[Statement] Women’s groups celebrate the CHR resolution that incoming President Rodrigo Duterte violated the Magna Carta of Women

Women’s groups celebrate the CHR resolution that incoming President Rodrigo Duterte violated the Magna Carta of Women

Women 070116We, women, celebrate the resolution of the Commission on Human Rights (CHR) that incoming President Rodrigo Duterte violated the Magna Carta of Women when he made debasing remarks on rape and abuse of a domestic worker, kissed female supporters and held them on his lap in public, to the women’s surprise and without their consent, during his presidential campaign.

For the victims of rape and sexual assault and for all other women who were affected by his acts, that the women’s right against gender-based discrimination and sexual harassment was affirmed through this resolution is victory in itself. This is a huge positive step in the struggle against patriarchy.

That the resolution upholds and promotes the Magna Carta of Women is also seen as triumph in the legal arena. This battle, however, is far from over, as the replies of the incoming President through his legal counsel and incoming Executive Secretary Salvador Medialdea, to the women’s complaint have focused on accusing the CHR of partisanship, and the complainants of simply discrediting the respondent for electoral purposes. Last Monday, the complainants filed a comment to the incoming president’s motion for reconsideration at the CHR.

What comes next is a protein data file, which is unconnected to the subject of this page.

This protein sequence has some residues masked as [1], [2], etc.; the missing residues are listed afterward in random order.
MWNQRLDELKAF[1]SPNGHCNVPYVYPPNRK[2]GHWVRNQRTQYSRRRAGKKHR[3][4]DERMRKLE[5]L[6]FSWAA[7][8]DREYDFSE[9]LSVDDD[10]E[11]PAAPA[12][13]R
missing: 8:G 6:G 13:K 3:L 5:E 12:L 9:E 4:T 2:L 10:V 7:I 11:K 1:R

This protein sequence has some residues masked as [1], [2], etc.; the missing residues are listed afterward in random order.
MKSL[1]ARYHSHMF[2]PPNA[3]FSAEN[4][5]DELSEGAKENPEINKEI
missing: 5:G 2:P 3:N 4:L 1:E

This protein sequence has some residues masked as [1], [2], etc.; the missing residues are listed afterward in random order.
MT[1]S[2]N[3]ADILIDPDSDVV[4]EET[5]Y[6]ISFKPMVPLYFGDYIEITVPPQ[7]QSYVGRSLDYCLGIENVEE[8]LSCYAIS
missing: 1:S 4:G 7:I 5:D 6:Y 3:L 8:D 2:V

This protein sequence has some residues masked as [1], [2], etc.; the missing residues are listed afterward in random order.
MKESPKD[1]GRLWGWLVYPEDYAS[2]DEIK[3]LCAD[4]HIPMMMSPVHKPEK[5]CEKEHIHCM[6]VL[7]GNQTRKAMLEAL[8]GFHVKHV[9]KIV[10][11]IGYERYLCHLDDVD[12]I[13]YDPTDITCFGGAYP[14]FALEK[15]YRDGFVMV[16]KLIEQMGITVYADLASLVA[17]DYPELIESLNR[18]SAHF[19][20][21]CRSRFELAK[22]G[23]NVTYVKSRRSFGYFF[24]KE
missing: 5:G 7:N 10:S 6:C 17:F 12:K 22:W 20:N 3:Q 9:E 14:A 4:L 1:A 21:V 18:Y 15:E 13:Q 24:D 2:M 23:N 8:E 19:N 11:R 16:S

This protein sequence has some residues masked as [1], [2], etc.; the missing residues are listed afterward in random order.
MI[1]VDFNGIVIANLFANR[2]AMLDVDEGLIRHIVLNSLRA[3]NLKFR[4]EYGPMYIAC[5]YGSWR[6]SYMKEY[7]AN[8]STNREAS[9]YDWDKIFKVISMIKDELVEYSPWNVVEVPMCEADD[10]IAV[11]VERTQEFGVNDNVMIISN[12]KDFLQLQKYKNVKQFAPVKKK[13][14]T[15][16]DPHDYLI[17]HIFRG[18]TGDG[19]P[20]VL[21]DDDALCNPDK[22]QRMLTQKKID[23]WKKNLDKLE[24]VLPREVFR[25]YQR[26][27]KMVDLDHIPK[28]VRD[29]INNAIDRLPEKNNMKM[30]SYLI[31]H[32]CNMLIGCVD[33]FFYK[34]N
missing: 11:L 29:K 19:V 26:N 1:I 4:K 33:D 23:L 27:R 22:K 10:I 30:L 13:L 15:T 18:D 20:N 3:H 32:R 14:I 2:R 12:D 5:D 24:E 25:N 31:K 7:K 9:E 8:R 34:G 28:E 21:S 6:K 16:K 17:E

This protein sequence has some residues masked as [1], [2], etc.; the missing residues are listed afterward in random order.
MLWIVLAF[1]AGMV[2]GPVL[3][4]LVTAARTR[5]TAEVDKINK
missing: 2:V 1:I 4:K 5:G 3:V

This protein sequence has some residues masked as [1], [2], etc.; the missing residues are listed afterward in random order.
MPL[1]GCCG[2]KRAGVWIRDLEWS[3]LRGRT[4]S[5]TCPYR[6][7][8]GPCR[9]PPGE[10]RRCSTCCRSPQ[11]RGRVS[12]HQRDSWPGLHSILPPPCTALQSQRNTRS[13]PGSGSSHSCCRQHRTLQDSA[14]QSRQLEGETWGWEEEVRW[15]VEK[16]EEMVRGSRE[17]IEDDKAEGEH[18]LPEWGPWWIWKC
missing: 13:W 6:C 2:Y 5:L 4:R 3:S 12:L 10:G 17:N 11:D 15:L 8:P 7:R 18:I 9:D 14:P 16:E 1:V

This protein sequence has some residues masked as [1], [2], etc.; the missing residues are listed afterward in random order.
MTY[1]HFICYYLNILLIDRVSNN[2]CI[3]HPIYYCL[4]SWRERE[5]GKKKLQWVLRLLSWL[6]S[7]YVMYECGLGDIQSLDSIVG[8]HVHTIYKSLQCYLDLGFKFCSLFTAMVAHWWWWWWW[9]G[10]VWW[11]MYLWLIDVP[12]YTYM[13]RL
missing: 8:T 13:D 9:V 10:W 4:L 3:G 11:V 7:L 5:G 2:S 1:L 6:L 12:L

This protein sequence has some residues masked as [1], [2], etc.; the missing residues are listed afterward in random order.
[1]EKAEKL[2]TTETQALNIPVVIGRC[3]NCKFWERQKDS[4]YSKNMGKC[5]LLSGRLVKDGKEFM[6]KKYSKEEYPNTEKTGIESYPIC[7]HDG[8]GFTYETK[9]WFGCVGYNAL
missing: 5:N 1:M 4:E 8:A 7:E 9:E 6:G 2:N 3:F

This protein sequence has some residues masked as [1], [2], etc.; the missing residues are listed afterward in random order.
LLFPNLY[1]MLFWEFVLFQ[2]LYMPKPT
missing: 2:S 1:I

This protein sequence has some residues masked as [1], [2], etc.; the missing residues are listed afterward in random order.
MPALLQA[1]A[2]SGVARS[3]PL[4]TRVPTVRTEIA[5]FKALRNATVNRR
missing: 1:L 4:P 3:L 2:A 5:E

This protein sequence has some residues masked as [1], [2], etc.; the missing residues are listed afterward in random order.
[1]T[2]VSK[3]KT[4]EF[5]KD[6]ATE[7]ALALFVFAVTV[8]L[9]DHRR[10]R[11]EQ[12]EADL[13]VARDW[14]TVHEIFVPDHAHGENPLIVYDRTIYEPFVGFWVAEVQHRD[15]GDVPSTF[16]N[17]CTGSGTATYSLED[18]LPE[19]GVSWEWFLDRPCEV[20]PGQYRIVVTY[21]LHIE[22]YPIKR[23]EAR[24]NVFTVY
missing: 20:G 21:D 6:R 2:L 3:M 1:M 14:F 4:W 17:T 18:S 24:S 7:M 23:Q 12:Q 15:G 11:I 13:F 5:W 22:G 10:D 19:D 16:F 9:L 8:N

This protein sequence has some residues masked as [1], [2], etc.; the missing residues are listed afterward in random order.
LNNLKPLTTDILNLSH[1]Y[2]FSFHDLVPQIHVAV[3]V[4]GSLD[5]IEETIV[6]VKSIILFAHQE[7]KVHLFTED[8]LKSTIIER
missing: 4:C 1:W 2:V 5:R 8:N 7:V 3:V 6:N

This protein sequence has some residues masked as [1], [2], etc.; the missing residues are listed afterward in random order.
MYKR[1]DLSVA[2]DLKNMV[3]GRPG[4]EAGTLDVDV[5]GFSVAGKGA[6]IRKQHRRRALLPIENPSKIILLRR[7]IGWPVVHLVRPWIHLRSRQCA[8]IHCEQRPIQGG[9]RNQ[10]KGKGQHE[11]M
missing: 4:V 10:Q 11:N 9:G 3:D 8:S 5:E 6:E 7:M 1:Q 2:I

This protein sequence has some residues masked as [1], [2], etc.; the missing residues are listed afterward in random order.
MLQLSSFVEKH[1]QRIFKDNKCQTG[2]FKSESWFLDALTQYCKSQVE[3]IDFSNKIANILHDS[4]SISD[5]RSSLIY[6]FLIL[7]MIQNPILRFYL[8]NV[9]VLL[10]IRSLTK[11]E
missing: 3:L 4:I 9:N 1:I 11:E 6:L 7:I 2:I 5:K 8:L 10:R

We stand by the complainants that the movements they represent “have been around far longer than the Respondent’s tenure in government,” and that as advocates for women’s rights for decades, we are “duty-bound to ensure that the laws women have so tirelessly fought for are being respected and complied with by all.”

A number of our partner organizations worked in Davao City for pro-women legislation and it is, therefore, more disturbing that the same person claiming to be advancing women’s rights in his reply, would commit acts of discrimination and violence against women.[1]

We maintain that the respondent’s remarks/acts and justification of them in public speeches caused harm on women, especially the victim-survivors of rape.

As he assumes greater power, we are similarly disturbed by the lack of remorse, the disparaging of human rights institutions, as well as statements encouraging other human rights violations towards journalists and perceived criminals. To date, 40 suspected criminals, including a corn farmer in Zamboanga and three members of the LGBT community, have been killed summarily, since Duterte has been elected. He gave the police assurances during the campaign that they will have his full backing if they killed “criminals in the line of duty,” while also calling for the restoration of death penalty.

A mayor in Batangas had been parading suspects, three of whom were minors. A mayor in Cebu has been offering bounties for killers of suspected criminals. We have been witnessing children being torn away from their poor parents vending at night in the name of curfew. Women advocates suffer from rape and death threats when they raise their voices against the respondent’s acts. Not only was a culture of rape encouraged, but a culture of violence, death and reprisal.

We, therefore, call on all sectors of society to be as advocates, watchful and critical over violations of human rights standards we fought for through the years. We will also hold this administration answerable to its promises about ending contractualization, protecting the environment — opposing mining and the use of dirty energy in the country — and looking after the rights of farmers, indigenous peoples and other vulnerable groups including the LGBT community.